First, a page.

Skip to main content



Child-Maltreatment-Research-L (CMRL) List Serve

Database of Past CMRL Messages

Welcome to the database of past Child-Maltreatment-Research-L (CMRL) list serve messages. The table below contains all past CMRL messages (text only, no attachments) from Nov. 20, 1996 - March 6, 2018 and is updated quarterly.

Instructions: Postings are listed for browsing with the newest messages first. Click on the linked ID number to see a message. You can search the author, subject, message ID, and message content fields by entering your criteria into this search box:

Message ID: 10263
Date: 2017-10-18

Author:Katie Steck

Subject:Re: perceptions of child maltreatment

Here is one that covers perceptions about what constitutes abuse; I’m not certain it gets to what you are looking for, but it might have some good citations to look at that will get you closer to what you are looking for. Bensley, L., Ruggles, D., Simmons, K. W., Harris, C., Williams, K., Putvin, T., & Allen, M. (2004). General population norms about child abuse and neglect and associations with childhood experiences. Child Abuse and Neglect, 28(12), 1321–1337. https://doi.org/10.1016/j.chiabu.2004.07.004 And here’s the abstract to make your life more convenient: A variety of definitions of child abuse and neglect exist. However, little is known about norms in the general population as to what constitutes child abuse and neglect or how perceived norms may be related to personal experiences. We conducted a random-digit-dialed telephone survey of 504 Washington State adults. Respondents were asked whether they believed each of 34 behaviors, identified in focus groups as possibly physically, sexually or emotionally abusive or neglectful, constituted abuse or neglect. Then, they were asked whether they had experienced 33 of the behaviors. Five of the six behaviors with the highest levels of consensus were for sexual abuse, whereas only one emotionally abusive behavior had a high level of consensus (95% agreement). Consensus that spanking constituted abuse increased with severity. Those respondents who reported experiencing a particular behavior were significantly less likely to believe the behavior abusive for 11 of the 33 behaviors and more likely to believe the behavior abusive for two of the behaviors. Where comparisons were possible, there was a high level of consensus that behaviors identified as abusive in Child Protective Service operational definitions constituted abuse. Self-reported childhood experiences were associated with perceived norms about child abuse. A better understanding of community norms about child abuse and neglect may be helpful in communicating with the public or allow for better targeting of educational messages through the media, parenting education classes, and so forth. © 2004 Elsevier Ltd. All rights reserved. Katie Steck Education Coordinator |The Younique Foundation o. 385.345.4556|m. 801.243.4407 ksteck@youniquefoundation.org NOTICE: This E-mail and any of its attachments may contain proprietary information, which is privileged, confidential, or subject to copyright belonging to The Younique Foundation. This E-mail is intended solely for the use of the individual or entity to which it is addressed. If you are not the intended recipient of this E-mail, you are hereby notified that any dissemination, distribution, copying, or action taken in relation to the contents of and attachments to this E-mail is strictly prohibited and may be unlawful. If you have received this E-mail in error, please notify the sender immediately and permanently delete the original and any copy of this E-mail and any printout. From: on behalf of Joseph Ryan Reply-To: Child Maltreatment Researchers Date: Wednesday, October 18, 2017 at 9:44 AM To: Child Maltreatment Researchers Cc: "Child-Maltreatment-Research-L@cornell.edu" Subject: perceptions of child maltreatment I am looking for any national surveys that tap into the perceptions - and more specifically the prevalence - of child abuse and neglect. Basically - does the general population understand the scope of maltreatment in the united states? My guess is that most people underestimate, but would like some evidence. Any leads or suggestions would be appreciated. Best, Joe -- Joseph P. Ryan, Ph.D. Associate Professor University of Michigan ssw-datalab.org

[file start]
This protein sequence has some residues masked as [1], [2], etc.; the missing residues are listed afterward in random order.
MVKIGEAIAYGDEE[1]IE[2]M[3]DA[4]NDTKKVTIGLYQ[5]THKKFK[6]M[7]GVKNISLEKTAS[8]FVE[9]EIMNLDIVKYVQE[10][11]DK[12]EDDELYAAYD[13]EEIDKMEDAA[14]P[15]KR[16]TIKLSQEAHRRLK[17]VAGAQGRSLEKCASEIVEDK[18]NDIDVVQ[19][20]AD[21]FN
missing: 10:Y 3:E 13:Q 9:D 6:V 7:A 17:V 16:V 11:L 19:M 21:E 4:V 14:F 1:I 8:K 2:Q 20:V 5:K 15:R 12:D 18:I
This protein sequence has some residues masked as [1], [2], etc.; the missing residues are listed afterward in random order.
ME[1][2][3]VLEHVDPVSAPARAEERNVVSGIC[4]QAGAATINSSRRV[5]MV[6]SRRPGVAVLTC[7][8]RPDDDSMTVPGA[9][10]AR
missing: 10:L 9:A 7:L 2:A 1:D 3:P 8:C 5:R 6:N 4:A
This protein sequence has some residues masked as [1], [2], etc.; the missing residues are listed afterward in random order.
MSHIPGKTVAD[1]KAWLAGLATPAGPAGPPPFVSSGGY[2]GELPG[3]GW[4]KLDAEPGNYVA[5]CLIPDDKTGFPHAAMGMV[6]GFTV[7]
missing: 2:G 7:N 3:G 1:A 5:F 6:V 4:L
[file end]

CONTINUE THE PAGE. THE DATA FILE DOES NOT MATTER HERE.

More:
Here is one that covers perceptions about what constitutes abuse; I’m not certain it gets to what you are looking for, but it might have some good citations to look at that will get you closer to what you are looking for. Bensley, L., Ruggles, D., Simmons, K. W., Harris, C., Williams, K., Putvin, T., & Allen, M. (2004). General population norms about child abuse and neglect and associations with childhood experiences. Child Abuse and Neglect, 28(12), 1321–1337. https://doi.org/10.1016/j.chiabu.2004.07.004 And here’s the abstract to make your life more convenient: A variety of definitions of child abuse and neglect exist. However, little is known about norms in the general population as to what constitutes child abuse and neglect or how perceived norms may be related to personal experiences. We conducted a random-digit-dialed telephone survey of 504 Washington State adults. Respondents were asked whether they believed each of 34 behaviors, identified in focus groups as possibly physically, sexually or emotionally abusive or neglectful, constituted abuse or neglect. Then, they were asked whether they had experienced 33 of the behaviors. Five of the six behaviors with the highest levels of consensus were for sexual abuse, whereas only one emotionally abusive behavior had a high level of consensus (95% agreement). Consensus that spanking constituted abuse increased with severity. Those respondents who reported experiencing a particular behavior were significantly less likely to believe the behavior abusive for 11 of the 33 behaviors and more likely to believe the behavior abusive for two of the behaviors. Where comparisons were possible, there was a high level of consensus that behaviors identified as abusive in Child Protective Service operational definitions constituted abuse. Self-reported childhood experiences were associated with perceived norms about child abuse. A better understanding of community norms about child abuse and neglect may be helpful in communicating with the public or allow for better targeting of educational messages through the media, parenting education classes, and so forth. © 2004 Elsevier Ltd. All rights reserved. Katie Steck Education Coordinator |The Younique Foundation o. 385.345.4556|m. 801.243.4407 ksteckyouniquefoundation.org NOTICE: This E-mail and any of its attachments may contain proprietary information, which is privileged, confidential, or subject to copyright belonging to The Younique Foundation. This E-mail is intended solely for the use of the individual or entity to which it is addressed. If you are not the intended recipient of this E-mail, you are hereby notified that any dissemination, distribution, copying, or action taken in relation to the contents of and attachments to this E-mail is strictly prohibited and may be unlawful. If you have received this E-mail in error, please notify the sender immediately and permanently delete the original and any copy of this E-mail and any printout. From: on behalf of Joseph Ryan Reply-To: Child Maltreatment Researchers Date: Wednesday, October 18, 2017 at 9:44 AM To: Child Maltreatment Researchers Cc: "Child-Maltreatment-Research-Lcornell.edu" Subject: perceptions of child maltreatment I am looking for any national surveys that tap into the perceptions - and more specifically the prevalence - of child abuse and neglect. Basically - does the general population understand the scope of maltreatment in the united states? My guess is that most people underestimate, but would like some evidence. Any leads or suggestions would be appreciated. Best, Joe -- Joseph P. Ryan, Ph.D. Associate Professor University of Michigan ssw-datalab.org